I agree that the Leica is great!. I also have a couple of Zeiss . The Leica isn't brighter as you said I think it's the same. The reason that you may have a different experience is that you use a trinocular Zeiss they gather 50% less light than the normal models. Mine are normal models.

As for the stand I am sure that new stand is better than the old one but the stand that comes with the Leica is the best I have ever used. It articulates like nothing I have ever used or tried. I can move it with two fingers and it stays where you put it. For engraving this may or may not be as important but when using at the jewelry bench it makes a huge difference. Yes it is rock solid as well and in my opinion less intrusive on a work bench. We had three acrobats at the jewelry store I work at and replaced them because they were in the way more than not.

The light it comes with is also a good one it has 10 settings and a great diffuser . It can be used without the diffuser as well . It's not made for a headrest but that is not an issue for myself I don't know many who use one. It would be interesting to know how many do.

I agree though that the Leica is the scope to go for. I use mine now 100 percent of the time.

Chris
 

Riflesmith

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#15
I thought I'd buy the adaptor ring also.

Being as my post is mounted upside down so I can swing gun barrels under it I don't know if a Leica arm will work. I tried a Leica that Tira had at FEGA last year and I'm really not fond of that arm. I'm pretty sure I'd like the Versa much better for my needs and I don't think I'll sell the old Meiji and stand I think I'll use it for shows.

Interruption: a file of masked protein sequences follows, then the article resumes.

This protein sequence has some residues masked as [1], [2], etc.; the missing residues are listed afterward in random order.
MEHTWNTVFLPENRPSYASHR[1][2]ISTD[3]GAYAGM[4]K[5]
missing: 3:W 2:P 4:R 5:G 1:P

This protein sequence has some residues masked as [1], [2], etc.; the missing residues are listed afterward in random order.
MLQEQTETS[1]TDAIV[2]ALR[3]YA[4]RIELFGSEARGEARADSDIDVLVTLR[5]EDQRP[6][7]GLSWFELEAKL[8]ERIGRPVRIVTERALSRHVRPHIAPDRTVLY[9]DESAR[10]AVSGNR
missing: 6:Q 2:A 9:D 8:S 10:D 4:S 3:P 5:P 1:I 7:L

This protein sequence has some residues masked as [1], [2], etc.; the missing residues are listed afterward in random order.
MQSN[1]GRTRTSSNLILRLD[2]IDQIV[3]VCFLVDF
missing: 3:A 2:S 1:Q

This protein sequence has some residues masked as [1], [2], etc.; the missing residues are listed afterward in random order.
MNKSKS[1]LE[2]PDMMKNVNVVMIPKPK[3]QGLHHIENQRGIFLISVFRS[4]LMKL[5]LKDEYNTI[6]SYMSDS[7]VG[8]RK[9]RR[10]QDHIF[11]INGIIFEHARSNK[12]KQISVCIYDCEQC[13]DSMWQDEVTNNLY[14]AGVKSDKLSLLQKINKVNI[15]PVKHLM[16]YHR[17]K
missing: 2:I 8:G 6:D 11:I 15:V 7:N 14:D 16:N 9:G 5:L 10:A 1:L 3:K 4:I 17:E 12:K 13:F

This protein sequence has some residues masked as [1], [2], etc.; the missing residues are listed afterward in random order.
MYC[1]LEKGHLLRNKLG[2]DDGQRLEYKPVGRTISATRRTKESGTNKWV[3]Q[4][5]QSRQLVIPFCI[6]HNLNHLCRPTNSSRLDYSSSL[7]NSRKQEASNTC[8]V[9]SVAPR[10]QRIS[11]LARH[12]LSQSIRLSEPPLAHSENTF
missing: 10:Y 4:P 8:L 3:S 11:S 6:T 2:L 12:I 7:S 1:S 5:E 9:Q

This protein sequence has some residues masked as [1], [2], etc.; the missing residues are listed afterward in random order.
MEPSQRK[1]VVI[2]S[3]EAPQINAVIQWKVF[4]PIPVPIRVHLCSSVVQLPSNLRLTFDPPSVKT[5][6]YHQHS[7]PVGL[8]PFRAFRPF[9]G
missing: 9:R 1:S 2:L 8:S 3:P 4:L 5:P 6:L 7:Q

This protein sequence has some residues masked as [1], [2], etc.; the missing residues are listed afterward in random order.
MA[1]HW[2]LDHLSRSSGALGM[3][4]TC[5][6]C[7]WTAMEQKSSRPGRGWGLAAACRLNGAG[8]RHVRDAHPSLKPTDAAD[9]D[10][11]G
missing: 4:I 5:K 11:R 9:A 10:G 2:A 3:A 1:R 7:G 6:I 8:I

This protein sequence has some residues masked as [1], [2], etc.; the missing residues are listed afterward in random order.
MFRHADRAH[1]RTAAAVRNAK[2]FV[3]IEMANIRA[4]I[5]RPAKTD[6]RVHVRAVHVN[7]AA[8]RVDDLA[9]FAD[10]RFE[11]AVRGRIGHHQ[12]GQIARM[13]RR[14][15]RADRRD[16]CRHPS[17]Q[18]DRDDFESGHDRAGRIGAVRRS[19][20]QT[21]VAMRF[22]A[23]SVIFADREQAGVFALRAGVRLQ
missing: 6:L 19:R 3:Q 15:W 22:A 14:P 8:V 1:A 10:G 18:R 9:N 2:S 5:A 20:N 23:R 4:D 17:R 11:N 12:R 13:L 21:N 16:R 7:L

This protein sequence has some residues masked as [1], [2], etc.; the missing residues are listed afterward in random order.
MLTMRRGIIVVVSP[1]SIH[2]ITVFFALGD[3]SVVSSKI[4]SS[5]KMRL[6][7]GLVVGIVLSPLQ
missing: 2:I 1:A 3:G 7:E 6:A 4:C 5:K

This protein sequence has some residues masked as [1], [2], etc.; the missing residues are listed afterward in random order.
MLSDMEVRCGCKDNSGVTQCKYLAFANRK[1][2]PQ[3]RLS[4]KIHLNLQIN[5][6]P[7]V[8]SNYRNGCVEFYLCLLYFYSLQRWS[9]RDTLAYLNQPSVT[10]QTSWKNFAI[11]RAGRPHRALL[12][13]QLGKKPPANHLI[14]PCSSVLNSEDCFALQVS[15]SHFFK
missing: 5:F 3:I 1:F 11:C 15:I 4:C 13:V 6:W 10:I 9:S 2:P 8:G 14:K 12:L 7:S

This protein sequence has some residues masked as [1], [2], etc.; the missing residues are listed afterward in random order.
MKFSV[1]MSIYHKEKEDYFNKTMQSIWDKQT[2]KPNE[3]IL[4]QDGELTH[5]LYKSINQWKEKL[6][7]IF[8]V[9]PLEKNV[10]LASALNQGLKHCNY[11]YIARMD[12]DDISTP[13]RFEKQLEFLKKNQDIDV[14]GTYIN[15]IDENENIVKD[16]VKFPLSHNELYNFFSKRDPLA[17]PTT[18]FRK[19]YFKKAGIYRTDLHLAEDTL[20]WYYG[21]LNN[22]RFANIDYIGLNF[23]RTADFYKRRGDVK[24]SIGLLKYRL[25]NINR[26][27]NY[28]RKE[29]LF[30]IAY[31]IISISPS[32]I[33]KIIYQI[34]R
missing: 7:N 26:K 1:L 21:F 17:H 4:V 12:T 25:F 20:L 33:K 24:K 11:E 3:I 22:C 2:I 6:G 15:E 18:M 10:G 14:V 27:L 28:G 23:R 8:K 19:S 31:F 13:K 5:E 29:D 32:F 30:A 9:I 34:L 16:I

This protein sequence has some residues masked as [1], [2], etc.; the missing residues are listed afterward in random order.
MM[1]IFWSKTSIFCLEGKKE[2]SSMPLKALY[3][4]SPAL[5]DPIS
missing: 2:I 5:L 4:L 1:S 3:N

Good information though and thank you Chris.
 

sam

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Yes, my Zeiss scopes are trinocs and I also recently sold a Zeiss binocular Stemi 2000 and it was a bit brighter than the trinoculars. Like I said, I don't have a testing lab so my tests were real-world tests and not scientific. The Leica is fabulously bright...and very sharp! The the DOF is just incredible.

The Meiji has been and still is a great workhorse microscope. Leica is fantastic upgrade though.
 
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#18
One of the observations I’ve made over the years about people using microscopes is that it comes in two parts.